Annotation: This presentation, conducted by MCHB, provides a COVID-19 impact overview and recap. Next, breakout discussions are held around 2 topic areas: 1) vaccinating MCH populations and 2) strengthening mental health supports for families.

Learning Objectives: Highlight the role of the TA Providers in: •Supporting the goals of MCHB in building a nation where all mothers, children and families are thriving. •Supporting grantees and/or the MCH field and the system of services for MCH populations, particularly around the impacts of COVID-19. •Amplifying expertise into respective topical areas/audiences. •Describing strategies and successes for the purpose of replicating within the scope of their work.

Utilizing Data Sciences Resources to Prepare and Package Integrated Datasets. Year Developed: 2020. Source: Life Course Intervention Research Network. Presenter(s): Joshua Denny MD, MS; Nicholas Tatonetti PhD; Norina Allen PhD. Type: Webinar. Level: Intermediate. Length: n.a..

Annotation: Life course research embraces the complexity of health and disease development by tackling the extensive interactions between genetics and environment. Life course research is not simply research across the lifespan but, instead, articulates the importance of complex systems science as a methodological framework to guide our research questions. This webinar focuses on Utilizing data science resources to prepare and package integrated datasets to make them accessible for researchers to generate and test new hypotheses.

Learning Objectives: • Discuss the importance of utilizing data from diverse sources for life course research • Learn how to collect and harmonize data across multiple sources • Discuss the process of harmonizing data from large retrospective and prospective studies

Innovative Approaches to Collecting Needs Assessment Data. Year Developed: 2020. Source: Maternal Health Learning Innovation Center. Presenter(s): Rebecca Gillam, Chris Tilden. Type: Video. Level: Introductory. Length: 13 minutes.

Annotation: Kansas University Center for Public Partnerships & Research reports on efforts to use innovative mixed-methods approaches to engage and involve families and community members in a statewide needs assessment. This broad-based approach provided opportunities for hundreds if not thousands of Kansans to participate in a statewide needs assessment and to provide a unique lens on issues that helped the state develop a meaningful, responsive, strategic plan to address maternal and child health issues in the state in the coming years.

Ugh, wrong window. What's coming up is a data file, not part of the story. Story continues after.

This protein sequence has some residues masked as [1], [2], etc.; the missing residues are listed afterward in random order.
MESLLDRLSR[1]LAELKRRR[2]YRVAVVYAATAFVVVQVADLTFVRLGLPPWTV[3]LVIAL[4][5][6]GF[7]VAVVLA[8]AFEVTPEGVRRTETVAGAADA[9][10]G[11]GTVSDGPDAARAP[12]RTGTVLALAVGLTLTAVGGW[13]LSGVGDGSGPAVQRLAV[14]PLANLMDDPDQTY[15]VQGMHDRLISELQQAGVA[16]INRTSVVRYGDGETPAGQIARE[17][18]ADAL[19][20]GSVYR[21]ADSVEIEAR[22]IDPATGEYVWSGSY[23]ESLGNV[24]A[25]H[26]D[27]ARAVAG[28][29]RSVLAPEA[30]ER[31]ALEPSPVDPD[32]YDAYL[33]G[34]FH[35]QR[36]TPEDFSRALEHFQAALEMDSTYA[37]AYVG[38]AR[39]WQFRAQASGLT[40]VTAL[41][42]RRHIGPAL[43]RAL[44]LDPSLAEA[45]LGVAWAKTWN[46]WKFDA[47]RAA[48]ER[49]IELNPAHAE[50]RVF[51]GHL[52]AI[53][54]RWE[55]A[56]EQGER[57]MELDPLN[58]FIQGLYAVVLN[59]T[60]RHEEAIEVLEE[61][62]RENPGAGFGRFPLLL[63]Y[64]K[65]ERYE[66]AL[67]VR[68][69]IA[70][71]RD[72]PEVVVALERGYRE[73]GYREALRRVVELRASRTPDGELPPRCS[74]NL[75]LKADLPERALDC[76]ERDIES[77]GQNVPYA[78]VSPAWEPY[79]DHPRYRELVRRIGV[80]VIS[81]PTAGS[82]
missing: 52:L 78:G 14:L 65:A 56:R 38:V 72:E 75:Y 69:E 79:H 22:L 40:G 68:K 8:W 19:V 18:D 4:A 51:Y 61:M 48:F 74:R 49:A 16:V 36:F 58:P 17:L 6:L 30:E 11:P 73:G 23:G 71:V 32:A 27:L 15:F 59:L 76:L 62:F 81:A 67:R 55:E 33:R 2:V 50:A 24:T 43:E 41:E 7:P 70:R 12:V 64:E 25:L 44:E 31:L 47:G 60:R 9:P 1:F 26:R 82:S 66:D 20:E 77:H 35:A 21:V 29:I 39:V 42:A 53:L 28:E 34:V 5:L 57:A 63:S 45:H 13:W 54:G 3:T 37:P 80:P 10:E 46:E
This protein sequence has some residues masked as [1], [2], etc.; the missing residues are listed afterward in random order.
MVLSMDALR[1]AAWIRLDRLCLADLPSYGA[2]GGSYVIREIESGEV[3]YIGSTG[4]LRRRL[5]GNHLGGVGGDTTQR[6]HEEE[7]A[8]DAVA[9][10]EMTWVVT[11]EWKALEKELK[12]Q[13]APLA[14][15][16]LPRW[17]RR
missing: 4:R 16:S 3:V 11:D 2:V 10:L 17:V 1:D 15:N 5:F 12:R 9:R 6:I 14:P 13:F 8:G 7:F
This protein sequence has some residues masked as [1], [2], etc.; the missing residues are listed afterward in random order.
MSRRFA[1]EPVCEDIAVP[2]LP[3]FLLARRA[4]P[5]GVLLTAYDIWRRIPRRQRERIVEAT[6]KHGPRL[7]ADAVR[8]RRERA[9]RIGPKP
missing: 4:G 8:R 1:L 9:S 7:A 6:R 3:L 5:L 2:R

Learning Objectives: • Learn four methods used to reach traditionally unheard voices in typical data collection including: 1) electronic kiosks, 2) our tomorrows stories, 3) youth photo project, and 4) regional and interactive open houses

Tools for Data-Powered Discovery: NLM's Data Discovery and Pillbox. Year Developed: 2019. Source: National Library of Medicine. Presenter(s): n.a.. Type: Webinar. Level: Introductory. Length: n.a..

Annotation: As the National Library of Medicine transitions to become a platform for biomedical discovery and data-powered health, one area of focus is building a workforce for data-driven research and health. In support of this strategic goal, NLM launched Data Discovery, an online platform for making data findable, interoperable, accessible, and reusable (the FAIR principles). In addition to browser-based exploration, filtering, and visualization of data, Data Discovery includes Application Programming Interfaces (APIs) to help researchers and developers build applications that leverage its datasets. Pillbox, NLM’s pill identification and reference resource, long overdue for redesign, was rebuilt using Data Discovery as its foundation to showcase the power of this platform. This session: 1) provides a brief history of these efforts as they relate to NLM’s 2017-2027 Strategic Plan, 2) demonstrates how to explore, filter, and create visualizations using NLM datasets hosted on Data Discovery, and 3) demonstrates the redesigned Pillbox website and illustrate how hosting its data on Data Discovery empowers users without disrupting the traditional web application experience.

Learning Objectives: • Recognize featured NLM resource. • Know how to locate the specific resource featured. • Explain to others when to use the featured resource.

Continuing Education: 1 Medical Library Association CE credit

Sources and Utilization of Secondary Data for MCH Research. Year Developed: 2019. Source: Maternal and Child Health Bureau, Division of Research. Presenter(s): Alek Sripipatana, PhD, MPH; Russell Kirby, PhD, MS, FACE. Type: Webinar. Level: Intermediate. Length: 60 minutes.